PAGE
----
By R.J. Kule, SCC Editor

(INDIO) – The SoCal Coyotes put the world on notice in February when they announced they would anchor the Pacific Coast Division in the World Developmental Football League, an established, 32-team operation with franchises in six countries. For the faith-based football non-profit that stresses preparation over payoff, this giant leap forward was just another unthinkable moment.

To give the newcomers around the globe a little taste of what’s ahead, those of us who have long watched The SoCal Coyote Machine suggest you dissect their last surreal unthinkable moment.

This past October 16, 2016, playing without three-fourths of their offensive line, no kicker, no punter, and only 23 healthy players, the Coyotes watched a late Inglewood Blackhawks field goal leave them trailing 21-20 with only a minute to play.

As the premature Blackhawks celebration ensued, the Coyote sideline, however, had the look – and confidence – of a pressure-cooked investment banking office. High risk, high reward. Team captains, all college graduates, all thoroughly vetted, all accomplished ‘Above the Line’ leaders and speakers off the field. Relaxed, assured, and buckling their chinstraps, they simply waited for their final turn to touch the ball.

“It felt scripted, really,” said wide receiver Matt Arias.

Perfectly in character for a team whose head coach J David Miller spends every waking minute preaching to protégés to ‘reduce the size of your target.’ Miller believes in minimizing and marginalizing weaknesses, risks, and variables – and that ‘God wastes no pain’ when maximizing opportunities.

With a second undefeated season in Coachella Valley on the line, one that would cement the Coyotes legacy as America’s #1 Developmental Pro Football Program, it was time for the Coyotes to practice what they preach.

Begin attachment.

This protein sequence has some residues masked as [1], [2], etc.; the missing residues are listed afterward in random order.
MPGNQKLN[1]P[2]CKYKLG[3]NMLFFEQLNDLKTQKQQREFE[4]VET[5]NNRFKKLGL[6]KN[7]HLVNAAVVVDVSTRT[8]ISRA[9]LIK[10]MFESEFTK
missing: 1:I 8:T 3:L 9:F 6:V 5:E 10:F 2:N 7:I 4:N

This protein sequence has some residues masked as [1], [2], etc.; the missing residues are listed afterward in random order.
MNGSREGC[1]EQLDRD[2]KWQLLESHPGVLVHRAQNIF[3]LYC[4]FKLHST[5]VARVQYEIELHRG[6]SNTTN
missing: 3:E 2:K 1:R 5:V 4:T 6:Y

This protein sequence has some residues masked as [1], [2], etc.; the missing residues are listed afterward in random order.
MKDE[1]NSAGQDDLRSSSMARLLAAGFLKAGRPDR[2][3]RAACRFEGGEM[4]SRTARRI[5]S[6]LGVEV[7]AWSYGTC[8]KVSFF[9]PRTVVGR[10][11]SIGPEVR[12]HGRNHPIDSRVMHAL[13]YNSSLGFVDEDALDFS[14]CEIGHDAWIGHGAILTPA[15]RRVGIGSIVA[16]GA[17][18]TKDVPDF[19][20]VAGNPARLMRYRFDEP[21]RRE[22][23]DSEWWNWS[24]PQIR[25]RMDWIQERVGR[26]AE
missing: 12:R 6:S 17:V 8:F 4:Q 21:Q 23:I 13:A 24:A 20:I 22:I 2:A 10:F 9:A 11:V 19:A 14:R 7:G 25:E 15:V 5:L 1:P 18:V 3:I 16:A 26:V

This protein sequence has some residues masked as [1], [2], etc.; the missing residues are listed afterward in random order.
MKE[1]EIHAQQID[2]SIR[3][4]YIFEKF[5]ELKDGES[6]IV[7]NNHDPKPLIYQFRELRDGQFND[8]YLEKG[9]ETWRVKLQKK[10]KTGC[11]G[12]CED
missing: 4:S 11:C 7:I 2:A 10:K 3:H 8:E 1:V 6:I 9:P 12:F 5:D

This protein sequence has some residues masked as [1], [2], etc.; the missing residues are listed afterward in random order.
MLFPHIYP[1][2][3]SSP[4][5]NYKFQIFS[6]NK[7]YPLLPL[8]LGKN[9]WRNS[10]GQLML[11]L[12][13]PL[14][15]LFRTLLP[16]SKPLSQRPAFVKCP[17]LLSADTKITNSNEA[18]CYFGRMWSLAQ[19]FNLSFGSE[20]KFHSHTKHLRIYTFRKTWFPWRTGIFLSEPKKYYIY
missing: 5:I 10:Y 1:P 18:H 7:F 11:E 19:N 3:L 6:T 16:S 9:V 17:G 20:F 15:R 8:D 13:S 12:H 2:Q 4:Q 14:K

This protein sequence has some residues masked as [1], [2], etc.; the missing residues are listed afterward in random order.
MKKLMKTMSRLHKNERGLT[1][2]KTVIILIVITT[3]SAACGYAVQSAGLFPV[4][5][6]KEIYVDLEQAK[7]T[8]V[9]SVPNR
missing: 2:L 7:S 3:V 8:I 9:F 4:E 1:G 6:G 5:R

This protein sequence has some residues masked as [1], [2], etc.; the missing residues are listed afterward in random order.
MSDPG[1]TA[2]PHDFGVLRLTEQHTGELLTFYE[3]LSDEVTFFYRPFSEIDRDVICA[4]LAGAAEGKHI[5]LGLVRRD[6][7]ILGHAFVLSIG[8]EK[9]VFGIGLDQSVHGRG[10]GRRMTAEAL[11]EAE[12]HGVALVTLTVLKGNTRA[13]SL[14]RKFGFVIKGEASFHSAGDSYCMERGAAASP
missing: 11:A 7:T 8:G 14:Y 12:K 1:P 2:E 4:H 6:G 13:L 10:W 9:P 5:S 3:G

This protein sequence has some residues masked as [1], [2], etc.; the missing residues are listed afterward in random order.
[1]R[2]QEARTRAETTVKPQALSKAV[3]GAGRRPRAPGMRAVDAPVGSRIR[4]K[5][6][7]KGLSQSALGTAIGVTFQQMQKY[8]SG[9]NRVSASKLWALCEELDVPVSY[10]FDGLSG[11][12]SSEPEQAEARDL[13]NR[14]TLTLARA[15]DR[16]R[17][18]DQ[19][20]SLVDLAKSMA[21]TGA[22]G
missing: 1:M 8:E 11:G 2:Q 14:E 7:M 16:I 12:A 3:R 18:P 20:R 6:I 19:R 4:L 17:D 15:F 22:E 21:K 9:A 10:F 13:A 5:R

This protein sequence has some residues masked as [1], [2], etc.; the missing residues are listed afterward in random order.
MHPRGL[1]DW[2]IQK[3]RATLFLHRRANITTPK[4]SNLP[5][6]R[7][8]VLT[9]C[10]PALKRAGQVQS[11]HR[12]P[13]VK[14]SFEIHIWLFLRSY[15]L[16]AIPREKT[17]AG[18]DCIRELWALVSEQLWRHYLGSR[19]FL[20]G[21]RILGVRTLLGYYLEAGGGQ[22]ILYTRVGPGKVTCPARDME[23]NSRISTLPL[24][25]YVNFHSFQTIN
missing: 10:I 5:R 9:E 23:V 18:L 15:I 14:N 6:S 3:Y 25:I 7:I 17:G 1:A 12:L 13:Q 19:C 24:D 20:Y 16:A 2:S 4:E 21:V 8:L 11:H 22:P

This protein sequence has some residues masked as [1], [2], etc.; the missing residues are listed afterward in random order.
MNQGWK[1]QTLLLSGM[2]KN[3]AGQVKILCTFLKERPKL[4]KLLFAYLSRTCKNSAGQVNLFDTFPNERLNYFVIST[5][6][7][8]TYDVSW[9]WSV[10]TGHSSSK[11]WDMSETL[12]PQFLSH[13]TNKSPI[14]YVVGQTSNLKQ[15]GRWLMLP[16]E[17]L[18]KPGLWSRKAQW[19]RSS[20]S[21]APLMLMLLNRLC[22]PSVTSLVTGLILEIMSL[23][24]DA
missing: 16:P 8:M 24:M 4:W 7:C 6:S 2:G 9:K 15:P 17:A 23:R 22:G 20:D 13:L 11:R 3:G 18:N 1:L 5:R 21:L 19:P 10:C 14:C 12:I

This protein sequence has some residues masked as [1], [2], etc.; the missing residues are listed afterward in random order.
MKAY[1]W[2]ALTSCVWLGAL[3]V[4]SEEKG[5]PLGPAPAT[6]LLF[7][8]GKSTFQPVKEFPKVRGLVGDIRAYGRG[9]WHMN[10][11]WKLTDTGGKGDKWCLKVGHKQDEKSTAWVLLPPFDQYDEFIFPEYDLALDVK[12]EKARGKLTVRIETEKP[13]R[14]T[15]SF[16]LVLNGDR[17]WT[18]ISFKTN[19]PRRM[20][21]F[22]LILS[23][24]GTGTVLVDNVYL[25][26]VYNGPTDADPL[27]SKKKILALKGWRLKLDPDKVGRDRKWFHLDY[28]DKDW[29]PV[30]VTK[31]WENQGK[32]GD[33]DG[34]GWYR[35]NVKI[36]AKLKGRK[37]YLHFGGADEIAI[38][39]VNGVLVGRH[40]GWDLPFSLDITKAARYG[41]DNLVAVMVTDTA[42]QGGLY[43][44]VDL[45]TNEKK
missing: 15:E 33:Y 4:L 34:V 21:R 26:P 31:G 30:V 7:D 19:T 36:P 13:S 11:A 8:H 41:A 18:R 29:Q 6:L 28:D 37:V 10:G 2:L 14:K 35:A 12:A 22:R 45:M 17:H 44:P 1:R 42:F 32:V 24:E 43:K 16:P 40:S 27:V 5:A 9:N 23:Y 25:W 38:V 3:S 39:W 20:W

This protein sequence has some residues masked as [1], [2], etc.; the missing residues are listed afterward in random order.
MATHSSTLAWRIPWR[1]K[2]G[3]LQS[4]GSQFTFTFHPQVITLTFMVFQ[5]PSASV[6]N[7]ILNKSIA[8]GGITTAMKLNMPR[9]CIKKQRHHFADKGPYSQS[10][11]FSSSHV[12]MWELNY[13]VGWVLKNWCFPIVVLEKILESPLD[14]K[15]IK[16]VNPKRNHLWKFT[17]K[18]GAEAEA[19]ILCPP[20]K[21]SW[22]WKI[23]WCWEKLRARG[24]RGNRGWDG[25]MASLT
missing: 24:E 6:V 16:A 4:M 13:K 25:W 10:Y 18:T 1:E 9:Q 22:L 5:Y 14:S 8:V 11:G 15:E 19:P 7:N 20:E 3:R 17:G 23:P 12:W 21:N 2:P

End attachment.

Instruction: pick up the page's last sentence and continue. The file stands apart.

For the record, what happened next on those final, breathless play calls wasn’t a spontaneous burst of brilliance on the part of Miller. In proof-positive belief of his system, he had long since given ‘the keys to the car’ to his league-leading quarterback.

Jacob Russell, meanwhile, as the keeper of the flame, had already practiced this scenario 100 times in the week leading up to the game.

The Coyotes went all in with knowledge of their opponent’s hand. Film study and practice repetition had left the rookie All-American quarterback confident he would easily manipulate the predictable Blackhawk secondary with a set-up throw to league-leading slot Jarrod Harrington, a 4.3 speedster with skill to burn.

With a rifle shot to a streaking Harrington underneath, and a quick scramble, Russell cut the needed distance in half and calmly called timeout. The Coyotes sat parked on the Inglewood 31 with two timeouts and 12 seconds remaining.

“When Jake made the first throw to Jarrod, it was the equivalent of throwing a shiny object down the hallway,” said Miller.

No doubt. At that point, the Blackhawks biggest concern was Harrington. Forgotten, on the far left sideline, was the quiet Rashad Roberts, the Coyotes career all-time leading receiver.

Inglewood players – in the days leading up to the game – had childishly mocked and cursed Roberts in outrageous online posts and memes. If the receiver even noticed their preschool antics, he never let on.

“Rashad’s sovereign silence is a fence around wisdom,” Miller would say later of his star receiver, whom he affectionately calls ‘The Franchise.’

With the Blackhawk safeties focused on Harrington, and with only one man in front of him, Roberts was virtually ignored. A master of the Coyotes Run ‘n’ Shoot offense, The Franchise matter-of-factly stabbed his man to the outside, opened his hips, raced across his face, and ran competitively into wide open, abandoned space.

Just like practice. A hundred times before.

When Russell’s arcing rainbow fell perfectly into Roberts’ outstretched arms, it was more the fulfillment of The Machine’s expectations than an answer to prayer. As Roberts raced to his 90th career Coyote touchdown and the team’s 73rd victory in 86 games (85 percent), the moment was quintessential SoCal Coyotes football.

Miller’s entire crew resembles a cosmic force as much as a developmental pro football team, so naturally it would master winning in the final seconds on the final play in the final game to polish a perfect season.

Don’t kid yourself – the perfection and confidence of these SoCal Coyotes isn’t universally beloved or even generally well-liked outside the Coachella Valley. But the machine-like way the organization is run has made an indelible impact and imprint on the rest of the country, where the undefeated Coyotes (7-0) finished as California’s only nationally ranked team in the Top 20.